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Biosecurity important to New Zealand

Hon Jim Anderton

Minister of Agriculture, Minister for Biosecurity
Minister of Fisheries, Minister of Forestry
Associate Minister of Health
Associate Minister for Tertiary Education
Progressive Leader

27 November 2007 Media Statement

Biosecurity important to New Zealand

Animals, diseases, and pests have no respect for national boundaries, Biosecurity Minister Jim Anderton said today.

Jim Anderton told delegates attending the 25th World Animal Health Organisation (OIE) regional commission for Asia, the Far East, and Oceania meeting in Queenstown that nations had to co-operate in a strong working partnership if we were going to be effective in controlling and eradicating animal diseases.

“The nature of the issues requires us to collaborate.

“Of all the OIE Regional Commissions, the Regional Commission for Asia, the Far East and Oceania contains by far the greatest animal and human populations.”

Jim Anderton told OIE delegates that more than any other developed country in the world, New Zealand was dependent on our agricultural and fisheries products.

“Over the next five years, the government of New Zealand will spend $840 million on biosecurity - that is, on keeping our habitat free from exotic pests and diseases.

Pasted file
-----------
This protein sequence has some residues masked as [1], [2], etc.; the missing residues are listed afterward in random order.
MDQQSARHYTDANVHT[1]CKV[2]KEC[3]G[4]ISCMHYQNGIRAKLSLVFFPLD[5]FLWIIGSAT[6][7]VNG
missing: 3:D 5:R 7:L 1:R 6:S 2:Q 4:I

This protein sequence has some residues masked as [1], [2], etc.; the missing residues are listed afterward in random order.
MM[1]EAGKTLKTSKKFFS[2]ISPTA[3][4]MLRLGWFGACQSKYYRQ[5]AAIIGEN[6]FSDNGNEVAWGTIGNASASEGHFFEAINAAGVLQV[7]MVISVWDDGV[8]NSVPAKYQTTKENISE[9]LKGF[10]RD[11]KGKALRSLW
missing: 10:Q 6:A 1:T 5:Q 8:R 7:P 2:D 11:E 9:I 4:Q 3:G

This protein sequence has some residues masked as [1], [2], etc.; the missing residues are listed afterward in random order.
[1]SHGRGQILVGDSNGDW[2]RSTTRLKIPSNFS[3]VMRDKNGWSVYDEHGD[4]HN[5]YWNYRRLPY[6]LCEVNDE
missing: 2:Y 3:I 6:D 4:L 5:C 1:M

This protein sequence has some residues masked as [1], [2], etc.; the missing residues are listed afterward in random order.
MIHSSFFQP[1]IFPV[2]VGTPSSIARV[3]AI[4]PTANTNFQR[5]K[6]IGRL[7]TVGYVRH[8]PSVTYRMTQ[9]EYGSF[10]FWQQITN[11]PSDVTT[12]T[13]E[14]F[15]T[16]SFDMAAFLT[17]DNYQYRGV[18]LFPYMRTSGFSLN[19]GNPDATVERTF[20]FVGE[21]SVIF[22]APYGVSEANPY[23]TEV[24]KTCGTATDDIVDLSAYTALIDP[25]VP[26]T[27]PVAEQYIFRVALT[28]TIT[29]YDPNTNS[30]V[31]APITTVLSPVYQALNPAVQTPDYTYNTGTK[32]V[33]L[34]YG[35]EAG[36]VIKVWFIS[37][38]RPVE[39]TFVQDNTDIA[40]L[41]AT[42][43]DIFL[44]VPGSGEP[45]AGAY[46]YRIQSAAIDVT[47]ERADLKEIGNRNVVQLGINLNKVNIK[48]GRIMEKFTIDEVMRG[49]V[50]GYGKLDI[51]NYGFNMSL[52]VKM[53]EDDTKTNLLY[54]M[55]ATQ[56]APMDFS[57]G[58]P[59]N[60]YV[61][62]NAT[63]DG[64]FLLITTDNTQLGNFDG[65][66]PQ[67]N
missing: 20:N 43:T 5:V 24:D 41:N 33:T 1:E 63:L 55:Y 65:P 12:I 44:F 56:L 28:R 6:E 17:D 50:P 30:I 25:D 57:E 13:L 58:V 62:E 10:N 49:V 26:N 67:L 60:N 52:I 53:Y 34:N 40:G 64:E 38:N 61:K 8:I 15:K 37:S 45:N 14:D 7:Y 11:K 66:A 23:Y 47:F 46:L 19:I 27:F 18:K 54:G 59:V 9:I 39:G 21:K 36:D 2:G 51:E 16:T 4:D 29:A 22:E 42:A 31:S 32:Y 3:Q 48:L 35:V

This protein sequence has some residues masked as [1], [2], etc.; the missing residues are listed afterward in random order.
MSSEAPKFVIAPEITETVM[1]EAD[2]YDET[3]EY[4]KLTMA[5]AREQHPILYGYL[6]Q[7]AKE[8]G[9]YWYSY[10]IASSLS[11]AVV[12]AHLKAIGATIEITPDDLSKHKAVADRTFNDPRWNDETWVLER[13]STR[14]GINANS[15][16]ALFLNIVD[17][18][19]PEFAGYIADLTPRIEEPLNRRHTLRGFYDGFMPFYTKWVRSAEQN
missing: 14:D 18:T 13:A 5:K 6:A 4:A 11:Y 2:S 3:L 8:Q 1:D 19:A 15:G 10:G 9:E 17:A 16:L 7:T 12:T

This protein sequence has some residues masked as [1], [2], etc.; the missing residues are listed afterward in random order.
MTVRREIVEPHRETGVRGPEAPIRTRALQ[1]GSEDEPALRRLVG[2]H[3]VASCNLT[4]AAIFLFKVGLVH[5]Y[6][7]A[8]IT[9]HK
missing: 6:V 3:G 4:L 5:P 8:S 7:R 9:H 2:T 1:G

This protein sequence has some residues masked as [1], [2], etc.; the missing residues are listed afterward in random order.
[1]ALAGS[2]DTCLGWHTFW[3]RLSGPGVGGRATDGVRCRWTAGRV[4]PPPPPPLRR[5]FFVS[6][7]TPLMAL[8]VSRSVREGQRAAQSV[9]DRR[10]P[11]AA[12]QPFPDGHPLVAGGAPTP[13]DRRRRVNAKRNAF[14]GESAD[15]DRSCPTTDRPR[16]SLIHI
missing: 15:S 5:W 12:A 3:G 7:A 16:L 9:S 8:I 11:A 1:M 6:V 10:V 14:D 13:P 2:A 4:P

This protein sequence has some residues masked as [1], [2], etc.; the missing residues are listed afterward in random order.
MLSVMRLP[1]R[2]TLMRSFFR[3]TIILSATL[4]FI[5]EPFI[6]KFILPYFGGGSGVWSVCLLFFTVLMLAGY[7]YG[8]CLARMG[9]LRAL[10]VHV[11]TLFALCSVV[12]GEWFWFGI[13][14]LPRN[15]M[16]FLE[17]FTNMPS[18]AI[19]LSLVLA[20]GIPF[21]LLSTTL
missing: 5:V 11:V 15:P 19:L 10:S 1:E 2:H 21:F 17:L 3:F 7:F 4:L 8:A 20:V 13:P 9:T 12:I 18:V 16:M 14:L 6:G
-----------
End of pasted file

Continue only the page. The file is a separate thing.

“I want to emphasise the strong and positive role that Biosecurity NZ and the OIE play in making it possible for us to continue to thrive as a modern, globally-connected trading economy and also protect our biosecurity.

“I hope that you will see from this the value that we place on science based international standards to effectively manage biosecurity risk in the way that interferes least with trade. And therefore you will understand the crucial importance to New Zealand of the OIE’s work.

“We joined the OIE in 1925, when the organisation was just a year old.

“Our decision to be part of this organisation then reflected that agriculture was crucially important to us and our recognition that our interests are linked to the success of the OIE.”

He said that, with the establishment of the Sanitary and Phytosanitary Agreement in 1995, the OIE’s role was formalised in setting international standards for trade in animals and animal products.

“And New Zealand is a proud participant. We stand shoulder to shoulder with other trading nations in our commitment to OIE objectives of transparency, scientific information, international solidarity, sanitary safety, the promotion of veterinary services, food safety and animal welfare.”

ENDS

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